So this was the man whom Kael had chosen to lead Quel’Thalas in his absence. Rommath was still not entirely sure what to make of that. Although he had developed a grudging respect for the elf after his conduct during the Scourge invasion, as well as his behavior during certain events at the Sunwell a few years after, the simple fact of the matter was that Lor’themar was, like Halduron, a ranger, and like most of his ilk he was overly sentimental and optimistic. These were traits that were all well and good when they were off cavorting with the animals or playing in the trees or whatever it was they did, but here in Silvermoon a leader had to possess a certain ruthlessness and cunning practicality, and Rommath had yet to be convinced that Lor’themar was capable of having these properties.

Hopefully Kael’thas would be back soon and Lor’themar could go back to his old life, which was what he seemed to want to do, anyway. He was clearly better suited for it, at least.

Rommath leaned his staff against the table and folded his arms. He didn’t have all day. “Well?”

“We need to talk,” said Lor’themar.

“Obviously,” the Grand Magister replied.

“We have received word of these so-called Scryers,” Lor’themar said, ignoring Rommath’s tone. “Led by Voren’thal the Seer, whom I presume you know.”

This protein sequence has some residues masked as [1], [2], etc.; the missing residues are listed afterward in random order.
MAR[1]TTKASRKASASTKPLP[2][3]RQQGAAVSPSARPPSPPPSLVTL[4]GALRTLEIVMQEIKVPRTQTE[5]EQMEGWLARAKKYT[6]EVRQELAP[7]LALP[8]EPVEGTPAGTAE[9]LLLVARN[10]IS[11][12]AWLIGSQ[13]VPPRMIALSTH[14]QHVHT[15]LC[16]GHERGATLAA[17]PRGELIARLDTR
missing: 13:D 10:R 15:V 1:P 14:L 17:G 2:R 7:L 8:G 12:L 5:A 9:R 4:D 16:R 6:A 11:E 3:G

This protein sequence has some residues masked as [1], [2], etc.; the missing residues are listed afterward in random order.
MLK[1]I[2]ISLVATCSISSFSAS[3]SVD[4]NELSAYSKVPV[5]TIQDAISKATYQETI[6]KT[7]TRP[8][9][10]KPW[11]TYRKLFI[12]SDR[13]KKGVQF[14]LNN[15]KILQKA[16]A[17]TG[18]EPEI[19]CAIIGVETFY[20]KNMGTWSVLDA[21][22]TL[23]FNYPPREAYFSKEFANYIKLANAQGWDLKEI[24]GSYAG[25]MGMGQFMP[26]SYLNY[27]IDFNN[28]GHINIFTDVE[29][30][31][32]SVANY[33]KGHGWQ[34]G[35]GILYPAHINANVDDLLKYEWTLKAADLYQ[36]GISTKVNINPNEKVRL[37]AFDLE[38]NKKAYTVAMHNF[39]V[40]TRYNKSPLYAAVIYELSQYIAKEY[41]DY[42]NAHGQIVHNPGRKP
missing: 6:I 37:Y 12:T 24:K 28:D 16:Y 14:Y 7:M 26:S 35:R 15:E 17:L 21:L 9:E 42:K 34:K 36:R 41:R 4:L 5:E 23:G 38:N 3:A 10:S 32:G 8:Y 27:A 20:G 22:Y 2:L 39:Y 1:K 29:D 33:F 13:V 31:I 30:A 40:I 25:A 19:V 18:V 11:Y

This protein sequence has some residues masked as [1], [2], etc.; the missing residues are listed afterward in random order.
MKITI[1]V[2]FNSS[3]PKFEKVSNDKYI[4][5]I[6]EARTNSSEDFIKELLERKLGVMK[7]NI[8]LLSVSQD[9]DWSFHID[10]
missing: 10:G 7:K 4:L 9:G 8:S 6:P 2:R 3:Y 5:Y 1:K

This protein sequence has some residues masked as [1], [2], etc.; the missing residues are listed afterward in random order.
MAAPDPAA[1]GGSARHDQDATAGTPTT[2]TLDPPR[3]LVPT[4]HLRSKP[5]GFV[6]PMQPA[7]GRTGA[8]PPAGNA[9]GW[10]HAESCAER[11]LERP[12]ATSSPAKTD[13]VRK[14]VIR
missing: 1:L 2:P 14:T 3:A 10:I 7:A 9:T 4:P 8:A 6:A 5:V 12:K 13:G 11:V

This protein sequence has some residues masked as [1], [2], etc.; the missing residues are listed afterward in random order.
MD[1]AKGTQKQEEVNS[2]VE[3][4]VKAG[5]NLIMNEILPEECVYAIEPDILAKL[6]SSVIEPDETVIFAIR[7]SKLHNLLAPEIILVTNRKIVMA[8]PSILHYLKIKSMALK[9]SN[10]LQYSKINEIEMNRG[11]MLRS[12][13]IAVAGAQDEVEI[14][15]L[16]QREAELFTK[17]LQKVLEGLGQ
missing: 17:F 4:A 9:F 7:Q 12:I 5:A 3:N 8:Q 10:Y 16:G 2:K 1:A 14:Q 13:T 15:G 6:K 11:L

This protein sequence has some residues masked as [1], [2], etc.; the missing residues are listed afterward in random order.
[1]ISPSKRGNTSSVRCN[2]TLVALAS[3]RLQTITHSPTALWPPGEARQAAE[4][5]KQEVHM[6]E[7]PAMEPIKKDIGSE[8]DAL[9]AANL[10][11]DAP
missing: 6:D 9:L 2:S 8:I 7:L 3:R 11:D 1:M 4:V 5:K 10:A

Of course he did; Voren’thal was one of Silvermoon’s top magisters and had been since well before Rommath was even born. He, of course, also knew about the Scryers— a group of defectors who had, for whatever unimaginable reason, chosen to desert Kael’s army and serve the naaru in Shattrath instead. Traitors, the lot of them. Just like the high elves who had turned their backs on them and fled into the arms of the Alliance— the Alliance, after all they had done to their people in Dalaran! It all personally disgusted Rommath— that even when their people were broken and scattered there were those who didn’t care if they fractured even more. But he reminded himself that it did not matter; the sin’dorei would overcome these obstacles and come out all the stronger for them.

For now, though, there was the unfortunate bureaucracy to deal with.